The following table provides details on the sample of athletes represented in this report. The comparison shows that the sample is well aligned with the population on most parameters. The sample is weighted to restore it to population proportions in terms of gender, type of sport, season of sport and educational status.
High performance athletes continue to demonstrate a high degree of dedication to their athletic career. When asked to prioritize various aspects of their lives, nine in ten (92 per cent) identified sport as most important. Family is a close second (rated “highly important” by 84 per cent), followed by friends (63 per cent) and education (48 per cent). Four in ten - 37 per cent - say that work is moderately important, but it is clearly not something that they focus a great deal of attention on at this point in their athletic career. Interestingly, athletes were previously more inclined (in 1992 and 1997) to rank their education above their friends, however, this is no longer the case.
The importance of family and education resonates more strongly among women than among men. Developing athletes, full-time students and athletes who participate in team sports also attribute a higher degree of importance to education than others. While the importance of education declines with age, employment only becomes more important. Athletes with national cards, those with a university degree, athletes who are employed or who participate in team sports also ascribe higher levels of importance to employment. The only difference in the importance placed on sport is that fewer employed athletes place a high level of importance on sport than those who are not employed.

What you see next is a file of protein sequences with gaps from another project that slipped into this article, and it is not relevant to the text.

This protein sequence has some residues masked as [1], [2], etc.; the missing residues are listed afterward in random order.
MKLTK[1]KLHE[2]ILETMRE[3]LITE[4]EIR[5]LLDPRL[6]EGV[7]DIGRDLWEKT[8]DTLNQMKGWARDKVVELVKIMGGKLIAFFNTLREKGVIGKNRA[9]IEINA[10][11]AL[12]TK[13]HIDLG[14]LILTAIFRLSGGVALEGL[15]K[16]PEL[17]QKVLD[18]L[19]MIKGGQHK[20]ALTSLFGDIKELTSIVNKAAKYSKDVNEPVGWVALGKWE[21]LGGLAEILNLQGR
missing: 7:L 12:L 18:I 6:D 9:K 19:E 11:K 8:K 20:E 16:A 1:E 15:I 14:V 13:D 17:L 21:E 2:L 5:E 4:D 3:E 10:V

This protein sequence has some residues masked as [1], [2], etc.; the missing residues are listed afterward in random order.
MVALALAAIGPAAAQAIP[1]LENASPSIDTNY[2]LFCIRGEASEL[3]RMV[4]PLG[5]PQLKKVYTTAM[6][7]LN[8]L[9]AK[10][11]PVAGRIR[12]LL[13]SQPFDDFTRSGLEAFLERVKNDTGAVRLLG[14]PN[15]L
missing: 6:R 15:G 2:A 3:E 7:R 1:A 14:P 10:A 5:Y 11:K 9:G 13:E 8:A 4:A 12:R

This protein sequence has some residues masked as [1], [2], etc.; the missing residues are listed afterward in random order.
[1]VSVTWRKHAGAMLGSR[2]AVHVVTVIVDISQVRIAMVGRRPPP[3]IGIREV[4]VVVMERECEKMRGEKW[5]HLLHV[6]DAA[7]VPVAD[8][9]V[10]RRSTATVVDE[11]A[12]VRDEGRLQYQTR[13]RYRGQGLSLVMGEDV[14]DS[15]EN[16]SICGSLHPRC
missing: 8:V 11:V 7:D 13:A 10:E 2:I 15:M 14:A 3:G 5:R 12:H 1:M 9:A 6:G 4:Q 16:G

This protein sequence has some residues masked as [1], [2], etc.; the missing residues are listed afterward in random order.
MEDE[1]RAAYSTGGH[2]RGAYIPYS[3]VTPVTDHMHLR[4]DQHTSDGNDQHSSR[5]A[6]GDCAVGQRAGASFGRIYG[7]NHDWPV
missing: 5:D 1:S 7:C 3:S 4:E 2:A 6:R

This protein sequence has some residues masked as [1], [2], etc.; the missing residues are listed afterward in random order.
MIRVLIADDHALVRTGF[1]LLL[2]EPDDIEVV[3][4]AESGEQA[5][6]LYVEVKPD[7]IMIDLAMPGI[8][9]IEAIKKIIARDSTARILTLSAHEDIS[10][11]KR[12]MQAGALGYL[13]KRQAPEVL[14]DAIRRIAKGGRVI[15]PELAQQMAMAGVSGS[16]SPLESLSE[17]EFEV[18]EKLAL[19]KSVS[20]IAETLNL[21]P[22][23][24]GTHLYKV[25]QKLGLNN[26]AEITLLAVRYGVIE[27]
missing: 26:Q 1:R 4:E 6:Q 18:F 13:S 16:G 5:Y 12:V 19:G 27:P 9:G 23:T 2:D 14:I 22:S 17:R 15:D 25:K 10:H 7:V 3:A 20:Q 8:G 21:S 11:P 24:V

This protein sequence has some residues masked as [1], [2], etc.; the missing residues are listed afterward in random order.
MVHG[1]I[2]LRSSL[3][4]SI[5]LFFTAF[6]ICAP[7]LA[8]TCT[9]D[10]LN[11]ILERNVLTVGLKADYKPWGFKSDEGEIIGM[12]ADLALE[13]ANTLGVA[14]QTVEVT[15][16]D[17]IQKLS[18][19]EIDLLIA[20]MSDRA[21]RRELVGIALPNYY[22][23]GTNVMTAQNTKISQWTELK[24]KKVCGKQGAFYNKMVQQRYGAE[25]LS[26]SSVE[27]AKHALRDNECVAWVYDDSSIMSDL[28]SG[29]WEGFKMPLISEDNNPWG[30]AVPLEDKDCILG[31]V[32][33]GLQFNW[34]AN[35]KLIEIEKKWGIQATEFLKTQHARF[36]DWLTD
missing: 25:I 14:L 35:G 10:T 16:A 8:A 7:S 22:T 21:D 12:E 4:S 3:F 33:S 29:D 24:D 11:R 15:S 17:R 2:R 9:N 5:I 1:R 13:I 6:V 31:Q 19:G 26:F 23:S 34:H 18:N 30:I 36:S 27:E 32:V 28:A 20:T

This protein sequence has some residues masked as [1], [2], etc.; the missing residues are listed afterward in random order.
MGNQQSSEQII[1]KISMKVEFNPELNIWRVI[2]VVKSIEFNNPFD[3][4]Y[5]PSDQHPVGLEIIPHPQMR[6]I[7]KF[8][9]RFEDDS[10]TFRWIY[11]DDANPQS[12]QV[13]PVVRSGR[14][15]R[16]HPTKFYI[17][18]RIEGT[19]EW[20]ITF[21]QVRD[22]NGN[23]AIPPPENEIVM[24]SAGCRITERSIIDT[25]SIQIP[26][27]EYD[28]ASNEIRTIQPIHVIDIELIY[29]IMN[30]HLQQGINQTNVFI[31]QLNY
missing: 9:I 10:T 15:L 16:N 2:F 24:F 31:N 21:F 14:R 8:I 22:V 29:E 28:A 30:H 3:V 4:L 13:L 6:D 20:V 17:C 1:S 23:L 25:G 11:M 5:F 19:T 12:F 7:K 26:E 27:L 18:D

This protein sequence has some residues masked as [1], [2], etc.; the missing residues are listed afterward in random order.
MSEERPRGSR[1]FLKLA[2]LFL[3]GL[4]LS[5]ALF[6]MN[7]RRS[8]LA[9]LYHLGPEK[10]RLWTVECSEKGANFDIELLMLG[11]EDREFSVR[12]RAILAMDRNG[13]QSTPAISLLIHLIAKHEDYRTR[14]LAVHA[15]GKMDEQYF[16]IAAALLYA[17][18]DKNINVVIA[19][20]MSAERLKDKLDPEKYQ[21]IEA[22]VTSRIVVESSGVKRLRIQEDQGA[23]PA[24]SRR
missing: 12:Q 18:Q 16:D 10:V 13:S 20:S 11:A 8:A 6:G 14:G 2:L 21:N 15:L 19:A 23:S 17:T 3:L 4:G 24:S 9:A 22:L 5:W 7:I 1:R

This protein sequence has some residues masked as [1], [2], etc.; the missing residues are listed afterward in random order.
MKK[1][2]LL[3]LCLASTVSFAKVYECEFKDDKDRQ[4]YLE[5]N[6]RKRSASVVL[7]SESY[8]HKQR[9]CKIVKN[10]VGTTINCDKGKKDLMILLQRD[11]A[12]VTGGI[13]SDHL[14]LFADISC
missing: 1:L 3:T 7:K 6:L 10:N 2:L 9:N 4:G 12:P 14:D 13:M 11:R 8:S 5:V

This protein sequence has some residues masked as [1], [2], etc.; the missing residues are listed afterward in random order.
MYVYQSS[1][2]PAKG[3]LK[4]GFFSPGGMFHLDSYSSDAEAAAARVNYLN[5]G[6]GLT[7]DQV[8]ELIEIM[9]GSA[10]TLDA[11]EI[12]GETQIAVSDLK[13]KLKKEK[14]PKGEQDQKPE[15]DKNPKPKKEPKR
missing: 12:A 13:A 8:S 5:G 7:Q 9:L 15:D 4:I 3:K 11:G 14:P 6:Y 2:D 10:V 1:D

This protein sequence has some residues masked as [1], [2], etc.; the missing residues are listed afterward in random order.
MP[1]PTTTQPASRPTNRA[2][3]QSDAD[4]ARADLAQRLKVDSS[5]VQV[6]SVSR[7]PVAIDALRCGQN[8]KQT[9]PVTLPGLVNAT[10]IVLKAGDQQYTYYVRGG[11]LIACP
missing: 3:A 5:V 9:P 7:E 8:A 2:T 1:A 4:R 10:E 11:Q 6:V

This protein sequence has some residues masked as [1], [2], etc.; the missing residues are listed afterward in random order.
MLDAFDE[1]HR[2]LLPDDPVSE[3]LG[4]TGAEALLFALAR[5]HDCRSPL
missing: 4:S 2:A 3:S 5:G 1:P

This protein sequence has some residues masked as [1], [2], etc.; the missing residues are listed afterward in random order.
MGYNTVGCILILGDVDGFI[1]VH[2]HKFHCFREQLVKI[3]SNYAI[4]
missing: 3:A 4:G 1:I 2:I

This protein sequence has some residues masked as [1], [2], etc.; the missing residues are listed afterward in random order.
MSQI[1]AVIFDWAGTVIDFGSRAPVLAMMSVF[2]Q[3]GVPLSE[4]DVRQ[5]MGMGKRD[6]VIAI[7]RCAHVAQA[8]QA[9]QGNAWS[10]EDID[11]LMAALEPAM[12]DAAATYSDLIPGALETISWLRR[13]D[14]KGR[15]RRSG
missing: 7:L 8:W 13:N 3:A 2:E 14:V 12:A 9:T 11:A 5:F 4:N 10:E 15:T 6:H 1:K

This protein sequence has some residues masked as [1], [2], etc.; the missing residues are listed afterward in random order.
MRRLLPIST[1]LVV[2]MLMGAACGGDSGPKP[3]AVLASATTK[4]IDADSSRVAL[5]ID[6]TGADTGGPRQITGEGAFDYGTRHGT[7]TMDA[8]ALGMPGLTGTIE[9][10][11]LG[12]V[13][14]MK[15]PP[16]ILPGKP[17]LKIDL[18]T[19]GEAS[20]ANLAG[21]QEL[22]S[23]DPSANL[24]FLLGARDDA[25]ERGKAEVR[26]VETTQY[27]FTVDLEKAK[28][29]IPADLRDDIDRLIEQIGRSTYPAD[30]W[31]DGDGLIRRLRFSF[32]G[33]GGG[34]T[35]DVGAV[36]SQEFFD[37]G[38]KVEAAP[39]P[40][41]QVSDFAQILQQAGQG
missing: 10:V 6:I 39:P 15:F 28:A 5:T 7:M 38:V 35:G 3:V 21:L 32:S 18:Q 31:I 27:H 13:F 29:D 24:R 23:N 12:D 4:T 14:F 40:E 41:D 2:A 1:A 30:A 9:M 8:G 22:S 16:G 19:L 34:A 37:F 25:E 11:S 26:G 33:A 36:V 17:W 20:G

Even greater evidence of the importance of sport in athletes’ lives exists in the fact that more than half of high performance athletes (58 per cent) consider sport to be a way of life – far beyond a professional career (23 per cent), a job (six per cent) or a recreational activity (five per cent). These views have remained relatively consistent over time.
High profile athletes who have access to commercial opportunities are more inclined to characterize sport as a professional career, whereas athletes who do not have such opportunities are more likely to think of sport as a way of life. Athletes participating in winter sports (who are older) also identify more with sport as a professional career than do athletes pursuing summer sports.